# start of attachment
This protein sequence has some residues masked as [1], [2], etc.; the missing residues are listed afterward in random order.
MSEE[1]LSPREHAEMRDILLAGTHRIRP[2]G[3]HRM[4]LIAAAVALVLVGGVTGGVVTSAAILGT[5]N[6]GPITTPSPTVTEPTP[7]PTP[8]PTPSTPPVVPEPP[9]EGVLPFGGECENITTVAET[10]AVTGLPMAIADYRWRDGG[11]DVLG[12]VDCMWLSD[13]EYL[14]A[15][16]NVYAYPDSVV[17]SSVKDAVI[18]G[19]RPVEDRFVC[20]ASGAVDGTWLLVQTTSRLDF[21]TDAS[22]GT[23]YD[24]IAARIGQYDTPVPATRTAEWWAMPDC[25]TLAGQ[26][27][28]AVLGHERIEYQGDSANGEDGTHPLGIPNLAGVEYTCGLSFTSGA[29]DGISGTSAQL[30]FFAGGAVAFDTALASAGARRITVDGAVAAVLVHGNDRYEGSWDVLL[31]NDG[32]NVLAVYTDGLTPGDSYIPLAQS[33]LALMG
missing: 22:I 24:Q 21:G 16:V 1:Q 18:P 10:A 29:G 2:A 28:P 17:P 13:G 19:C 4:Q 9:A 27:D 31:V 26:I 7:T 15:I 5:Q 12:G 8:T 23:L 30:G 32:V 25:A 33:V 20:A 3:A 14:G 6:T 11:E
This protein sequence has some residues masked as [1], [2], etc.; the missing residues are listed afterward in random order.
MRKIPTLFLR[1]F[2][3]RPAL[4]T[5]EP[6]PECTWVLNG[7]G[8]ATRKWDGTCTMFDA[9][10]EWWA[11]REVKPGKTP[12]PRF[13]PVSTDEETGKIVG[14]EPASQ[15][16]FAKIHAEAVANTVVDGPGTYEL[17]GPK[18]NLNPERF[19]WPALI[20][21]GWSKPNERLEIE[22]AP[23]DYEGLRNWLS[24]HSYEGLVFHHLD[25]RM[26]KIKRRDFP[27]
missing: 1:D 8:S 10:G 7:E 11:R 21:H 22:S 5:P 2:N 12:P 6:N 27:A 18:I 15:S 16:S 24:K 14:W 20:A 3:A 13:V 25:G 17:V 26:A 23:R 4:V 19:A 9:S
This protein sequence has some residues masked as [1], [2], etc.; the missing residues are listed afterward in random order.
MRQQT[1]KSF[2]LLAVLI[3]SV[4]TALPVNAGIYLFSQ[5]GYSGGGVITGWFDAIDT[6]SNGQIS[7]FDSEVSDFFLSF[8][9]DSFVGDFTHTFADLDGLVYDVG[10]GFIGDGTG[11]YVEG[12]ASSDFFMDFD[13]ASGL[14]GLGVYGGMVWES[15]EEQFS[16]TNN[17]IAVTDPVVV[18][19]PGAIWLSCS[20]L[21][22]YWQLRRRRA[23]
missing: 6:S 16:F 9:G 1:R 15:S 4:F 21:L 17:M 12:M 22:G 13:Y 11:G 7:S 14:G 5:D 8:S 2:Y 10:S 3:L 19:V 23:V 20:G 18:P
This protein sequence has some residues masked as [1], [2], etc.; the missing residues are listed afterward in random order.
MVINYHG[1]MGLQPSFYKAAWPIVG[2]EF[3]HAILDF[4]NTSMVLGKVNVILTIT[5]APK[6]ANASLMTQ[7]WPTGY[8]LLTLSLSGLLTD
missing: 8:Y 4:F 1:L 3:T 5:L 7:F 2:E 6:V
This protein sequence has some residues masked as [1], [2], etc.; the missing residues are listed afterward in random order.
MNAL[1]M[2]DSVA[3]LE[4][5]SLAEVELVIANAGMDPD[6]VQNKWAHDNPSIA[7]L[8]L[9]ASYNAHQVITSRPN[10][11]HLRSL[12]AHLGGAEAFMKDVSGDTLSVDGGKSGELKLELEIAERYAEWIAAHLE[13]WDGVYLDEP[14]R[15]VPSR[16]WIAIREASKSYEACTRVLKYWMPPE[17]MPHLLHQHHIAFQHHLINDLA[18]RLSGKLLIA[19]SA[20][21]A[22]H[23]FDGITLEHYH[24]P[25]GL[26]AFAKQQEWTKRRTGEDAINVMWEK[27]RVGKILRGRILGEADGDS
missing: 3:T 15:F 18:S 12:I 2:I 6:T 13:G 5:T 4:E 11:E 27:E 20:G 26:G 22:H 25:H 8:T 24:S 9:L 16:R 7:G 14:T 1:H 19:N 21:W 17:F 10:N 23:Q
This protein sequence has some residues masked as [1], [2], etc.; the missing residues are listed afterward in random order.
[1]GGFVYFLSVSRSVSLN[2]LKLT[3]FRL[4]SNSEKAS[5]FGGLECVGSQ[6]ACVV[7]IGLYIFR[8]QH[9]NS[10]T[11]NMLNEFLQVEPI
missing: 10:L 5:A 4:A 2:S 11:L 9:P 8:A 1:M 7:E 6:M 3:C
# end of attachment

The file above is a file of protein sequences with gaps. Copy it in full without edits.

This protein sequence has some residues masked as [1], [2], etc.; the missing residues are listed afterward in random order.
MSEE[1]LSPREHAEMRDILLAGTHRIRP[2]G[3]HRM[4]LIAAAVALVLVGGVTGGVVTSAAILGT[5]N[6]GPITTPSPTVTEPTP[7]PTP[8]PTPSTPPVVPEPP[9]EGVLPFGGECENITTVAET[10]AVTGLPMAIADYRWRDGG[11]DVLG[12]VDCMWLSD[13]EYL[14]A[15][16]NVYAYPDSVV[17]SSVKDAVI[18]G[19]RPVEDRFVC[20]ASGAVDGTWLLVQTTSRLDF[21]TDAS[22]GT[23]YD[24]IAARIGQYDTPVPATRTAEWWAMPDC[25]TLAGQ[26][27][28]AVLGHERIEYQGDSANGEDGTHPLGIPNLAGVEYTCGLSFTSGA[29]DGISGTSAQL[30]FFAGGAVAFDTALASAGARRITVDGAVAAVLVHGNDRYEGSWDVLL[31]NDG[32]NVLAVYTDGLTPGDSYIPLAQS[33]LALMG
missing: 22:I 24:Q 21:G 16:V 1:Q 18:P 10:A 29:G 2:A 28:P 17:P 13:G 19:C 4:Q 9:A 27:D 31:V 26:I 7:T 15:I 5:Q 12:G 8:T 23:L 30:G 32:V 25:A 33:V 20:A 3:A 14:G 6:T 11:E
This protein sequence has some residues masked as [1], [2], etc.; the missing residues are listed afterward in random order.
MRKIPTLFLR[1]F[2][3]RPAL[4]T[5]EP[6]PECTWVLNG[7]G[8]ATRKWDGTCTMFDA[9][10]EWWA[11]REVKPGKTP[12]PRF[13]PVSTDEETGKIVG[14]EPASQ[15][16]FAKIHAEAVANTVVDGPGTYEL[17]GPK[18]NLNPERF[19]WPALI[20][21]GWSKPNERLEIE[22]AP[23]DYEGLRNWLS[24]HSYEGLVFHHLD[25]RM[26]KIKRRDFP[27]
missing: 1:D 8:S 10:G 7:E 11:R 21:H 22:S 5:P 2:N 12:P 6:N 27:A 18:I 15:S 16:S 24:K 14:W 20:A 3:A 13:V 25:G 17:V 26:A 23:R 4:V 19:A 9:S
This protein sequence has some residues masked as [1], [2], etc.; the missing residues are listed afterward in random order.
MRQQT[1]KSF[2]LLAVLI[3]SV[4]TALPVNAGIYLFSQ[5]GYSGGGVITGWFDAIDT[6]SNGQIS[7]FDSEVSDFFLSF[8][9]DSFVGDFTHTFADLDGLVYDVG[10]GFIGDGTG[11]YVEG[12]ASSDFFMDFD[13]ASGL[14]GLGVYGGMVWES[15]EEQFS[16]TNN[17]IAVTDPVVV[18][19]PGAIWLSCS[20]L[21][22]YWQLRRRRA[23]
missing: 6:S 16:F 9:G 1:R 15:S 4:F 21:L 17:M 12:M 22:G 13:Y 11:G 7:S 14:G 5:D 8:S 2:Y 10:S 3:L 19:V 23:V 20:G 18:P
This protein sequence has some residues masked as [1], [2], etc.; the missing residues are listed afterward in random order.
MVINYHG[1]MGLQPSFYKAAWPIVG[2]EF[3]HAILDF[4]NTSMVLGKVNVILTIT[5]APK[6]ANASLMTQ[7]WPTGY[8]LLTLSLSGLLTD
missing: 8:Y 4:F 1:L 3:T 5:L 7:F 2:E 6:V
This protein sequence has some residues masked as [1], [2], etc.; the missing residues are listed afterward in random order.
MNAL[1]M[2]DSVA[3]LE[4][5]SLAEVELVIANAGMDPD[6]VQNKWAHDNPSIA[7]L[8]L[9]ASYNAHQVITSRPN[10][11]HLRSL[12]AHLGGAEAFMKDVSGDTLSVDGGKSGELKLELEIAERYAEWIAAHLE[13]WDGVYLDEP[14]R[15]VPSR[16]WIAIREASKSYEACTRVLKYWMPPE[17]MPHLLHQHHIAFQHHLINDLA[18]RLSGKLLIA[19]SA[20][21]A[22]H[23]FDGITLEHYH[24]P[25]GL[26]AFAKQQEWTKRRTGEDAINVMWEK[27]RVGKILRGRILGEADGDS
missing: 3:T 15:F 18:S 12:I 2:I 6:T 13:G 5:T 4:E 11:E 27:E 20:G 26:G 22:H 25:H 8:T 24:S 9:L 16:R 7:G 14:T 1:H 19:N 21:W 17:F 10:N 23:Q
This protein sequence has some residues masked as [1], [2], etc.; the missing residues are listed afterward in random order.
[1]GGFVYFLSVSRSVSLN[2]LKLT[3]FRL[4]SNSEKAS[5]FGGLECVGSQ[6]ACVV[7]IGLYIFR[8]QH[9]NS[10]T[11]NMLNEFLQVEPI
missing: 10:L 5:A 4:A 2:S 11:L 9:P 8:A 1:M 7:E 6:M 3:C